The Cisco RaMA solution uses IPSec-based FlexVPNs rather than SSL-based VPNs. Since it is application agnostic, IPSec can support several legacy protocols and traditional client/server applications with minimal effort. This is not the case with SSL VPNs, which have been built around web-based applications. As a result, SSL VPN-based options like OpenVPN could severely limit the security and network options for remote and mobile assets by requiring always-on connectivity to the headquarters.
FlexVPN is a framework for configuring IPSec VPNs on Cisco IOS devices. It was created to simplify the deployment of VPN solutions of all types, such as hub-and-spoke, spoke-to-spoke, site-to-site, and remote access implemented through EasyVPN, DMVPN, and Crypto Maps.
FlexVPN is Cisco’s implementation of the IKEv2 standard featuring a unified paradigm and CLI that combines site to site, remote access, hub and spoke topologies, and partial meshes (spoke to spoke direct). FlexVPN offers a simple but modular framework that extensively uses the tunnel interface paradigm while remaining compatible with legacy VPN implementations using crypto maps.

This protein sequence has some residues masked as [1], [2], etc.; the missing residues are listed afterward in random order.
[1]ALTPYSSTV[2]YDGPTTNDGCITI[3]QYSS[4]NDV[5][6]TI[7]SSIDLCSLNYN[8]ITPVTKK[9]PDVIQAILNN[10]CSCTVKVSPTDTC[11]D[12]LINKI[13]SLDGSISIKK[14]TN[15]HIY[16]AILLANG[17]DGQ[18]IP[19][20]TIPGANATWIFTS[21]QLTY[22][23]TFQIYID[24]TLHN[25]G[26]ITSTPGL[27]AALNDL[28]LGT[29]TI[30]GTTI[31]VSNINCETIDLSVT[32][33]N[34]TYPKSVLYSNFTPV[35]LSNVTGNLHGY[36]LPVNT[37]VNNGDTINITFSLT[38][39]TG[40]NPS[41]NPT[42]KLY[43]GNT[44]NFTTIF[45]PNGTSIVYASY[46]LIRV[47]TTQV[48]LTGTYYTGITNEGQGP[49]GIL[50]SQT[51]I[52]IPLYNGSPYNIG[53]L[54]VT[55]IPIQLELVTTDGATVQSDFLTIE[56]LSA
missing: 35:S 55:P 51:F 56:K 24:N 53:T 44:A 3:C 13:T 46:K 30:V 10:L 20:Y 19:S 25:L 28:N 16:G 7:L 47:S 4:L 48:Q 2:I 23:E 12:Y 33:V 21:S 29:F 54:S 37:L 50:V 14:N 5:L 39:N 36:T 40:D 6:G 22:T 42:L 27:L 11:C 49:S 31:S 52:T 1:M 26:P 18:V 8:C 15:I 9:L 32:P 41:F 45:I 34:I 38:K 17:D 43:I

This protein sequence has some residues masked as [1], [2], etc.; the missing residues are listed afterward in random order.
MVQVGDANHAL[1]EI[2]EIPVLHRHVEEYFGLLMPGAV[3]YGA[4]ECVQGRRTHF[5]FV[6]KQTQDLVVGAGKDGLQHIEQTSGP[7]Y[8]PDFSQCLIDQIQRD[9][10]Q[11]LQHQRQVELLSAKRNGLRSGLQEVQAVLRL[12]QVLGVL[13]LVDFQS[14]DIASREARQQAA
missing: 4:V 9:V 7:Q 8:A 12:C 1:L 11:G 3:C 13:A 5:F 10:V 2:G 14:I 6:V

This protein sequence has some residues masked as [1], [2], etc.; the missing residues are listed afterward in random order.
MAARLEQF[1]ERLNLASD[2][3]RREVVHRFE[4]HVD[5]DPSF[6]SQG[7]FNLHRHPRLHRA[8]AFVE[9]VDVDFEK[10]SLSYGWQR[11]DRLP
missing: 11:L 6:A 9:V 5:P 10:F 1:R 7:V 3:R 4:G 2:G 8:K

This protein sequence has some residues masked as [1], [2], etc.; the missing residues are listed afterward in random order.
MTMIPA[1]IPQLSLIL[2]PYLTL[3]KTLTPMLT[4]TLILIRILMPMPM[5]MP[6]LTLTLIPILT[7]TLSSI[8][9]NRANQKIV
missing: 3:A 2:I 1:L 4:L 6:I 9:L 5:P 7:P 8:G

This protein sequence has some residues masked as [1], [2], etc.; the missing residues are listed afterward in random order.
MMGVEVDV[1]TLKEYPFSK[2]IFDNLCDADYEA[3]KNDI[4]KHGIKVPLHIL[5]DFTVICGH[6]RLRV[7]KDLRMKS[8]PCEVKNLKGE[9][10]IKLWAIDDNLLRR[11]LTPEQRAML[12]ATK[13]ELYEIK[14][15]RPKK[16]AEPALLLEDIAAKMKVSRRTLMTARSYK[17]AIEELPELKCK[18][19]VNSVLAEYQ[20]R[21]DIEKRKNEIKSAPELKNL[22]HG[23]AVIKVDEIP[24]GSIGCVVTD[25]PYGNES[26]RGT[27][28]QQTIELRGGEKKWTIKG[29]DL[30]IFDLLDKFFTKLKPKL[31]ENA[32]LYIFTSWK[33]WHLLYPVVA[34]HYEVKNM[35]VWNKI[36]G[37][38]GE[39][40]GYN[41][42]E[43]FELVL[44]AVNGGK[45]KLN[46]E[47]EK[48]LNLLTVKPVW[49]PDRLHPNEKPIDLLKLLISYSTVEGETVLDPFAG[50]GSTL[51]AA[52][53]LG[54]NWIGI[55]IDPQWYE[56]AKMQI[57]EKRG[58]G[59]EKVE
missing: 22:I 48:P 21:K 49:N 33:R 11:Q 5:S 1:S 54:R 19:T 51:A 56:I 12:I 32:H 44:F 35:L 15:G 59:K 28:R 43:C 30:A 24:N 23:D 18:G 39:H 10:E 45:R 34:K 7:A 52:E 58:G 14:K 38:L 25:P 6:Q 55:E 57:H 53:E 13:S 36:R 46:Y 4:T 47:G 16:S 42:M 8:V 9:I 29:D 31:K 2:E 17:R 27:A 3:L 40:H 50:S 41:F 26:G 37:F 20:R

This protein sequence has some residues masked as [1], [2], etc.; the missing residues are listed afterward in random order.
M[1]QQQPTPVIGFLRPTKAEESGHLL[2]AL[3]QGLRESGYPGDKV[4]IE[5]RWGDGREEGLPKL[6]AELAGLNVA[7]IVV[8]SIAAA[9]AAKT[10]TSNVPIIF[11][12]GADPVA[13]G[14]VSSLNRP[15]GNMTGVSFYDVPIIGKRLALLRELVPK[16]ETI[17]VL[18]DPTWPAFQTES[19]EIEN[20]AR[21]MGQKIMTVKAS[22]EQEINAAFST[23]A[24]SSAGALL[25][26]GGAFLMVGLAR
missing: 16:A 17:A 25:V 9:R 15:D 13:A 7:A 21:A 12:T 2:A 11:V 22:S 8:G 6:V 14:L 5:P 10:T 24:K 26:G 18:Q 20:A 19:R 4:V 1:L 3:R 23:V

FlexVPN supports hardware encryption, which is offered by most Cisco products to optimize VPN performance. This provides exponentially better throughput than software encryption.
Public Access Point Names (APNs) are the default internet connectivity for cellular gateways. Some customers purchase Private APNs from their cellular carriers. A Private APN can either be a dedicated APN for a customer or a “virtual one”, meaning that all traffic coming over the radio network is examined to identify the device cellular ID, enabling this traffic to be routed to the Private APN and subsequently into the enterprise network. In most cases, the data traverses the public internet to get to the network, which always introduces the possibility of security violations.
Because private APNs involve a manual intervention to configure the APN using the WebUI or CLI, Cisco recommends the use of FlexVPNs for Private APNs since this provides end-to-end encryption to ensure that no man-in-the-middle can view enterprise network traffic. If your RaMA applications or devices leverage application-level encryption or do not need access to the enterprise network for security or management, then Public or Private APN without FlexVPN may be an acceptable solution.
The Payment Card Industry Data Security Standard (PCI DSS) is an information security standard for organizations that handle branded credit cards from the major card companies.
The PCI Standard is mandated by the card brands and administered by the Payment Card Industry Security Standards Council. The standard was created to increase controls around card holder data to reduce credit card fraud.
The PCI DSS is organized into six logically related groups called “control objectives”.
Table 2: PCI DSS Control Objectives
|PCI Control Objective||RaMA Design Elements|